(Excerpts from Malaysia Country Statement at the 55thSession of the United Nations Commission on Population and Development, 25-29 April 2022, New York)
In 2020, Malaysia’s population was at 32.4 million, growing at an average annual rate of 1.7 per cent for the period from 2010 to 2020. Driven by a decline in fertility rate accompanied by a sustained rise in life expectancy, Malaysia will become an aged nation by 2030. Cognisant of this, new policies and programmes are being introduced and implemented by the Government.
The National Policy for Older Persons and the National Health Policy for Older Persons have been incorporated into the Shared Prosperity Vision 2030 and the 12th Malaysian Development Plan. These policies adopt a multi-stakeholder approach in tackling the impact of fertility decline and population ageing. This include looking at enabling older persons to live independently and continuing their active participation in the society including in economic activities.
Malaysia’s socio-economic development has been significant in transforming our economy from a low income to an upper-middle-income status. Malaysia have achieved significant progress in eradicating poverty and narrowing inequalities. However, the COVID-19 crisis has resulted in vulnerable households falling into poverty and hardship. In response, the Government has deployed several economic stimulus and assistance packages to assist households and businesses, totalling USD125 billion or 36 per cent of the GDP. There has also been an expansion in social protection programmes targeting specific vulnerable groups. Such stimulus packages and social protection programmes would allow progress to be made in eradicating poverty and narrowing inequalities.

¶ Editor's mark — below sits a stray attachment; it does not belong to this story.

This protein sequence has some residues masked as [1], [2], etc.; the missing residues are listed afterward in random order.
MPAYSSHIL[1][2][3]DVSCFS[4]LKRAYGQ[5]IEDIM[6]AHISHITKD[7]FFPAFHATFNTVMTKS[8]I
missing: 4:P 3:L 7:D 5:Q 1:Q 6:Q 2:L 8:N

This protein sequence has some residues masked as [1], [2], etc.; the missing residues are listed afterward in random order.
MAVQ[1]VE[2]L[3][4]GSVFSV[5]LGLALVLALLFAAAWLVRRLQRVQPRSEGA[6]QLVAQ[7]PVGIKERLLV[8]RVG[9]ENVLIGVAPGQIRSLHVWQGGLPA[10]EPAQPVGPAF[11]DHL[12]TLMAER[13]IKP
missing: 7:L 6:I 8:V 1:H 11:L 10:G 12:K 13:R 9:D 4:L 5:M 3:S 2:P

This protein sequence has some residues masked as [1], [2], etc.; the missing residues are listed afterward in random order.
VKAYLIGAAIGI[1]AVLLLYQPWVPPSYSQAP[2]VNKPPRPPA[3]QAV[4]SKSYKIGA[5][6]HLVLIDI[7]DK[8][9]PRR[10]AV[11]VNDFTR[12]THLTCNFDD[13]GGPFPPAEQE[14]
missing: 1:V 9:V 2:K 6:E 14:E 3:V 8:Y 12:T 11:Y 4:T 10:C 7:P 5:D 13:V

Currently, Malaysia is still leveraging the demographic bonus whereby the percentage of the working age population has increased to almost 70 per cent in 2020. The Government also continues to encourage greater female participation in the labour force. Both the increase in percentage of the working age population and the greater female labour force are seen as catalysts, that is expected to positively contribute towards Malaysia achieving high-income nation status within the next decade.
The COVID-19 pandemic has impacted Malaysia’s population and development trajectory, with negative consequences on the nation’s social and economic conditions. The pandemic however, has also provided a window of opportunity. In revealing the fragility of some of the policies and structures, it has allowed the country to build back better in a more robust, inclusive and sustainable way, in line with the ICPD-PoA and Sustainable Development Agenda. With the resumption of the important work of the CPD, in close collaborations with various stakeholders, the global community would be back on track to achieving the SDGs in a sustained and inclusive manner.
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